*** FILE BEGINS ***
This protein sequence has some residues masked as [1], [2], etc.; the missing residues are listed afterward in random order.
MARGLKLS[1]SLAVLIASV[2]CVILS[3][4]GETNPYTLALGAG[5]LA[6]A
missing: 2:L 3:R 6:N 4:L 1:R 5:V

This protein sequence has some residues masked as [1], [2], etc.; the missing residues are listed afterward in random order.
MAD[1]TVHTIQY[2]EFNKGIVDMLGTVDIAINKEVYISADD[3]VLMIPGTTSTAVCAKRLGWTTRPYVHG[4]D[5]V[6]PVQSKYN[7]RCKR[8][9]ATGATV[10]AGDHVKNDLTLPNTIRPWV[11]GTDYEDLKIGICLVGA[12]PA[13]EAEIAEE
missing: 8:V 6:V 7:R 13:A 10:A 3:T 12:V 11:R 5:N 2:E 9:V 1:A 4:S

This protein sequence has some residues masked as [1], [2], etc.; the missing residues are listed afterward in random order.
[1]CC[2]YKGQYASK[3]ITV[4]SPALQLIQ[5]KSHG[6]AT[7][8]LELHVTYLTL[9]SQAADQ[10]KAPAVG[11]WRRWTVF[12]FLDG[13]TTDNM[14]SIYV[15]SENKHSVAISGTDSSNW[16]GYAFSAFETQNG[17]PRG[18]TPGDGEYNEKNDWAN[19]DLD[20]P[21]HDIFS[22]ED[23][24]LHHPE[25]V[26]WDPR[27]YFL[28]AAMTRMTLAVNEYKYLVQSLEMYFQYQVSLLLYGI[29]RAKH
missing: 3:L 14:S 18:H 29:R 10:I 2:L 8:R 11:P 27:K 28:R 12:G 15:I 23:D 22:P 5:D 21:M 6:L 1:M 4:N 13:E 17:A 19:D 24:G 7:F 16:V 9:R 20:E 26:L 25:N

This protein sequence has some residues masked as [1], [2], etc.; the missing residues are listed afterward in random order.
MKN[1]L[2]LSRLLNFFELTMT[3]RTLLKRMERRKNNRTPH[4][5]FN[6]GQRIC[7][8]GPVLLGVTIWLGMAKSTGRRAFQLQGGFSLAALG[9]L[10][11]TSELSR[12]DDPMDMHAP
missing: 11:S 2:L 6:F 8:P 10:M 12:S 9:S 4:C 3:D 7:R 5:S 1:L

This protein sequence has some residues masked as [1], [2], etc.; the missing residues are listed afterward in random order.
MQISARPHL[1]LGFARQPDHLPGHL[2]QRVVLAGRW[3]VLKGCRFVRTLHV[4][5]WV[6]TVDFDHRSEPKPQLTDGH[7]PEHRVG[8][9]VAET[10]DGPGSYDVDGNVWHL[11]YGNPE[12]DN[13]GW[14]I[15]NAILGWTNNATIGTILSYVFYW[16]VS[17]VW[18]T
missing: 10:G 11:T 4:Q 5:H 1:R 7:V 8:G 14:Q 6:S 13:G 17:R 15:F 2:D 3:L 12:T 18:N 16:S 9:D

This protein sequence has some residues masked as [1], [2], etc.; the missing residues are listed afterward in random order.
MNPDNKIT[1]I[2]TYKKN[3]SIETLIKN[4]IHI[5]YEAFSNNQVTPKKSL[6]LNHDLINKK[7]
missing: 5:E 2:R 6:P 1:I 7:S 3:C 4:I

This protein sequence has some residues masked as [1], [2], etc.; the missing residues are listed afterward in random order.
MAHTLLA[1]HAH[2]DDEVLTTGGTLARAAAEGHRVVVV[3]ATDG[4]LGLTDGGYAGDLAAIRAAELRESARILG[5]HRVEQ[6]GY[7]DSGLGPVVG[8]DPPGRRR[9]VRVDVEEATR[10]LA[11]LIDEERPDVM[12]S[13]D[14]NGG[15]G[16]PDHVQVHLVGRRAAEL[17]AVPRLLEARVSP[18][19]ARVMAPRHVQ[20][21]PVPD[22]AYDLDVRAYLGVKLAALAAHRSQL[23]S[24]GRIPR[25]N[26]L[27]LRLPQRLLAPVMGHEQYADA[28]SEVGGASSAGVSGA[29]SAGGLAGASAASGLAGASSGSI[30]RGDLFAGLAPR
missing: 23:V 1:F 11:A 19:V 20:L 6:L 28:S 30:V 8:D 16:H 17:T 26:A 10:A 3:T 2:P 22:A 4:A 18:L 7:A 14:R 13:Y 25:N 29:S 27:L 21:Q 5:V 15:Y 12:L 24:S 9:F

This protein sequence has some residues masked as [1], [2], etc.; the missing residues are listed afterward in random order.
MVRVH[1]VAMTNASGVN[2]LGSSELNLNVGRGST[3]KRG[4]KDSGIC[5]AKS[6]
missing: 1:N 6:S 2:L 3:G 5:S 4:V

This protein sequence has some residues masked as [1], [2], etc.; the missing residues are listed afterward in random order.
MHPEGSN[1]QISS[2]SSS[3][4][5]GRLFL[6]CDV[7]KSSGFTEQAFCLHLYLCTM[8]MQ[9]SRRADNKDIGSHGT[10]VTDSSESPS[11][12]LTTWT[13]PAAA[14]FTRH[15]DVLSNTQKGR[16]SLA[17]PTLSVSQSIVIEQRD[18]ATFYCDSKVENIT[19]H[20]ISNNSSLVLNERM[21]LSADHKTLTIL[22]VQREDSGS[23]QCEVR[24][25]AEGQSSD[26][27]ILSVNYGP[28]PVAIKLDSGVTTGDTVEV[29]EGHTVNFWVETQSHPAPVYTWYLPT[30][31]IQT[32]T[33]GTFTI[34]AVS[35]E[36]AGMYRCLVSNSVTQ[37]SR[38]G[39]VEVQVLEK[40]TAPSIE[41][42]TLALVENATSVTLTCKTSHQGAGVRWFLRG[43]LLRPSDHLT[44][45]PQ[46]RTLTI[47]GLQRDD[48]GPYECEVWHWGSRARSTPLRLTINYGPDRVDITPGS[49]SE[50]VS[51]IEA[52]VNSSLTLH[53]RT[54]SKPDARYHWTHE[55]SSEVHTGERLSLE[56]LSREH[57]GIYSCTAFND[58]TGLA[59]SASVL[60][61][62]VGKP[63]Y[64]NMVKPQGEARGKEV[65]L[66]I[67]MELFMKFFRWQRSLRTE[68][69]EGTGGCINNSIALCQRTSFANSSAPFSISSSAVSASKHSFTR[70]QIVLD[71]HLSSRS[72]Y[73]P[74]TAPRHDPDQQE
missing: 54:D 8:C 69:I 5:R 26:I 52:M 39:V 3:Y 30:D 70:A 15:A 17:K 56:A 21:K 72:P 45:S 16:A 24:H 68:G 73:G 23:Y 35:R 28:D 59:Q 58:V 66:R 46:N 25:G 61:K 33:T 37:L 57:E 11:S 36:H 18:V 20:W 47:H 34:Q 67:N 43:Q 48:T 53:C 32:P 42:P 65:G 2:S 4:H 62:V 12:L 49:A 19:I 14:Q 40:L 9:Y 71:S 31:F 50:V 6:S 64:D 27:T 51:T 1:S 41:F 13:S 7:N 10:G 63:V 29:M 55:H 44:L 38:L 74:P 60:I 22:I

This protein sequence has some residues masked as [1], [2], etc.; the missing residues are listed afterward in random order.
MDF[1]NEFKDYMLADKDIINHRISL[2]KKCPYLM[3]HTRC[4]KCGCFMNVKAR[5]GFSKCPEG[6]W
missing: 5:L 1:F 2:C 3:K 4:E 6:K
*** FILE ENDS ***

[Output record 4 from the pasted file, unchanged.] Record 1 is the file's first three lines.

This protein sequence has some residues masked as [1], [2], etc.; the missing residues are listed afterward in random order.
MKN[1]L[2]LSRLLNFFELTMT[3]RTLLKRMERRKNNRTPH[4][5]FN[6]GQRIC[7][8]GPVLLGVTIWLGMAKSTGRRAFQLQGGFSLAALG[9]L[10][11]TSELSR[12]DDPMDMHAP
missing: 11:S 2:L 6:F 8:P 10:M 12:S 9:S 4:C 3:D 7:R 5:S 1:L